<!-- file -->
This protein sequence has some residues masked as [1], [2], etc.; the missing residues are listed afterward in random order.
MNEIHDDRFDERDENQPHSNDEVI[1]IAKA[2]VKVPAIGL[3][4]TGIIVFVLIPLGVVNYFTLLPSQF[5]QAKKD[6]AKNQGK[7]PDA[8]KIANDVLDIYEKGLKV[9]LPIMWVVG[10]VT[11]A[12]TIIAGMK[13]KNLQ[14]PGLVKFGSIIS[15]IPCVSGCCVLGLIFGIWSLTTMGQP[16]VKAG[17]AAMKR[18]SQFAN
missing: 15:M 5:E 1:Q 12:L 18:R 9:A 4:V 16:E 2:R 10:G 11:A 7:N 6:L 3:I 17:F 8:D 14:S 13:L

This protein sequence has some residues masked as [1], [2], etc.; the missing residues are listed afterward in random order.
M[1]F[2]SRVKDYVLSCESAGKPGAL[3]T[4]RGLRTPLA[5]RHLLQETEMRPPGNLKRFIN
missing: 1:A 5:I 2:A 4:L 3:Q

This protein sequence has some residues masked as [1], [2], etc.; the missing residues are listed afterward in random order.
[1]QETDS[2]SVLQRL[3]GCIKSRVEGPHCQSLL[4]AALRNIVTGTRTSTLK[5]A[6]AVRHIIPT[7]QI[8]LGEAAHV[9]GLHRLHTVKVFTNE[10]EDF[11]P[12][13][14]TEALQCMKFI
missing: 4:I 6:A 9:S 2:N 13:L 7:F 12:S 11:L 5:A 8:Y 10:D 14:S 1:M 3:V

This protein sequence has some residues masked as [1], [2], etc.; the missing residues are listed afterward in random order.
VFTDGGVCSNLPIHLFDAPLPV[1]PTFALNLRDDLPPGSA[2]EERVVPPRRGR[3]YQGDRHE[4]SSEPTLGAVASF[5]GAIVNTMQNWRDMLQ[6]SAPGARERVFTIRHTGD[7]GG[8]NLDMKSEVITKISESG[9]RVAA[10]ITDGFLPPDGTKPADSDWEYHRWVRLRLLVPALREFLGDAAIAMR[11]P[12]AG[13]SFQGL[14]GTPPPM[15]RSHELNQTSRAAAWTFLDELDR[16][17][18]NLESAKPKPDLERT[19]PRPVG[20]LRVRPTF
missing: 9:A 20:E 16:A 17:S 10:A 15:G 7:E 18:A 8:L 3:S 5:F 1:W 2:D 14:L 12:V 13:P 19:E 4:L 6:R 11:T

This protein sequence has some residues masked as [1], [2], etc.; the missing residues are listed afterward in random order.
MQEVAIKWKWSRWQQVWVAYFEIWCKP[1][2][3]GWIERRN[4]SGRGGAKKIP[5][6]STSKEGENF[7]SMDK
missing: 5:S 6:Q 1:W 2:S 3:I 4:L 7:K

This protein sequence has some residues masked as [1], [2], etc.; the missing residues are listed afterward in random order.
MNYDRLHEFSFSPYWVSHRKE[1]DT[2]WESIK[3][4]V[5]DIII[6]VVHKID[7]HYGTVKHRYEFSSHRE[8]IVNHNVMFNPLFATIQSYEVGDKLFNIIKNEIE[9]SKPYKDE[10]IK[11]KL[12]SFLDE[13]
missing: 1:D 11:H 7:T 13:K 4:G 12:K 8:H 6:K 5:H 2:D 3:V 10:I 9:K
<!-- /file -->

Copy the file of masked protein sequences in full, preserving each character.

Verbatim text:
This protein sequence has some residues masked as [1], [2], etc.; the missing residues are listed afterward in random order.
MNEIHDDRFDERDENQPHSNDEVI[1]IAKA[2]VKVPAIGL[3][4]TGIIVFVLIPLGVVNYFTLLPSQF[5]QAKKD[6]AKNQGK[7]PDA[8]KIANDVLDIYEKGLKV[9]LPIMWVVG[10]VT[11]A[12]TIIAGMK[13]KNLQ[14]PGLVKFGSIIS[15]IPCVSGCCVLGLIFGIWSLTTMGQP[16]VKAG[17]AAMKR[18]SQFAN
missing: 15:M 5:E 1:Q 12:L 18:R 9:A 4:V 16:E 2:R 10:G 11:A 7:N 6:L 3:I 17:F 8:D 14:S 13:L

This protein sequence has some residues masked as [1], [2], etc.; the missing residues are listed afterward in random order.
M[1]F[2]SRVKDYVLSCESAGKPGAL[3]T[4]RGLRTPLA[5]RHLLQETEMRPPGNLKRFIN
missing: 1:A 5:I 2:A 4:L 3:Q

This protein sequence has some residues masked as [1], [2], etc.; the missing residues are listed afterward in random order.
[1]QETDS[2]SVLQRL[3]GCIKSRVEGPHCQSLL[4]AALRNIVTGTRTSTLK[5]A[6]AVRHIIPT[7]QI[8]LGEAAHV[9]GLHRLHTVKVFTNE[10]EDF[11]P[12][13][14]TEALQCMKFI
missing: 4:I 6:A 9:S 2:N 13:L 7:F 12:S 11:L 5:A 8:Y 10:D 14:S 1:M 3:V

This protein sequence has some residues masked as [1], [2], etc.; the missing residues are listed afterward in random order.
VFTDGGVCSNLPIHLFDAPLPV[1]PTFALNLRDDLPPGSA[2]EERVVPPRRGR[3]YQGDRHE[4]SSEPTLGAVASF[5]GAIVNTMQNWRDMLQ[6]SAPGARERVFTIRHTGD[7]GG[8]NLDMKSEVITKISESG[9]RVAA[10]ITDGFLPPDGTKPADSDWEYHRWVRLRLLVPALREFLGDAAIAMR[11]P[12]AG[13]SFQGL[14]GTPPPM[15]RSHELNQTSRAAAWTFLDELDR[16][17][18]NLESAKPKPDLERT[19]PRPVG[20]LRVRPTF
missing: 9:A 20:E 16:A 17:S 10:A 15:G 7:E 18:A 8:L 3:S 5:F 1:W 2:D 14:L 12:V 13:P 19:E 4:L 6:R 11:T

This protein sequence has some residues masked as [1], [2], etc.; the missing residues are listed afterward in random order.
MQEVAIKWKWSRWQQVWVAYFEIWCKP[1][2][3]GWIERRN[4]SGRGGAKKIP[5][6]STSKEGENF[7]SMDK
missing: 5:S 6:Q 1:W 2:S 3:I 4:L 7:K

This protein sequence has some residues masked as [1], [2], etc.; the missing residues are listed afterward in random order.
MNYDRLHEFSFSPYWVSHRKE[1]DT[2]WESIK[3][4]V[5]DIII[6]VVHKID[7]HYGTVKHRYEFSSHRE[8]IVNHNVMFNPLFATIQSYEVGDKLFNIIKNEIE[9]SKPYKDE[10]IK[11]KL[12]SFLDE[13]
missing: 1:D 11:H 7:T 13:K 4:G 12:K 8:H 6:K 5:H 2:D 3:V 10:I 9:K